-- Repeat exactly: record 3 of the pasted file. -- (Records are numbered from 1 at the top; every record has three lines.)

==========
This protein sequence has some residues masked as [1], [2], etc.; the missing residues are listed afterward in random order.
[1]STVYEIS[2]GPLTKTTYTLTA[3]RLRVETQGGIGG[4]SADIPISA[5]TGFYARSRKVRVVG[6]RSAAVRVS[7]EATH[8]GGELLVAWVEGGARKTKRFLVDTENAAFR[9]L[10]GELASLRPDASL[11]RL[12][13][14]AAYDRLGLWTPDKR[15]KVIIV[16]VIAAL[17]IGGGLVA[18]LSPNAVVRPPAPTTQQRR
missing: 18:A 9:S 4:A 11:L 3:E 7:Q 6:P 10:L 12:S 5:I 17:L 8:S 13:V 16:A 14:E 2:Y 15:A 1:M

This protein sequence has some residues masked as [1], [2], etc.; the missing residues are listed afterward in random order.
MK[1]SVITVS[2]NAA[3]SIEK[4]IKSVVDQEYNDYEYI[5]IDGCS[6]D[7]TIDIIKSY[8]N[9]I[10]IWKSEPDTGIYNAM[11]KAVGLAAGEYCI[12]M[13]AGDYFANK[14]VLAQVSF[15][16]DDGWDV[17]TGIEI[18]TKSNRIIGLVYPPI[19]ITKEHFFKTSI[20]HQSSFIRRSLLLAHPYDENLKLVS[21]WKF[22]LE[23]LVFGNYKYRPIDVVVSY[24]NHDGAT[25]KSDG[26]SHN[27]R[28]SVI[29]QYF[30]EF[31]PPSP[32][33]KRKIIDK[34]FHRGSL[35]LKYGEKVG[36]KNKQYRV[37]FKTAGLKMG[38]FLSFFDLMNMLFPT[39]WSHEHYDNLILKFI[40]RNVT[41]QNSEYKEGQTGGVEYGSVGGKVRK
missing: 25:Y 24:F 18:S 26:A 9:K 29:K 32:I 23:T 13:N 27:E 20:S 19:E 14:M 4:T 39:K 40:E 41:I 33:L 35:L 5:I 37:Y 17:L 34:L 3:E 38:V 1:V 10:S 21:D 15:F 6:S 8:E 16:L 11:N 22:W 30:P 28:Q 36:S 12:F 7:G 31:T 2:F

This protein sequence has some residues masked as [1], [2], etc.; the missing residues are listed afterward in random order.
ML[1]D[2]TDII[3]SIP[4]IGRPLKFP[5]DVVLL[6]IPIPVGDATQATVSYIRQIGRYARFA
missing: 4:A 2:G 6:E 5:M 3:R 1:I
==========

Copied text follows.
This protein sequence has some residues masked as [1], [2], etc.; the missing residues are listed afterward in random order.
ML[1]D[2]TDII[3]SIP[4]IGRPLKFP[5]DVVLL[6]IPIPVGDATQATVSYIRQIGRYARFA
missing: 4:A 2:G 6:E 5:M 3:R 1:I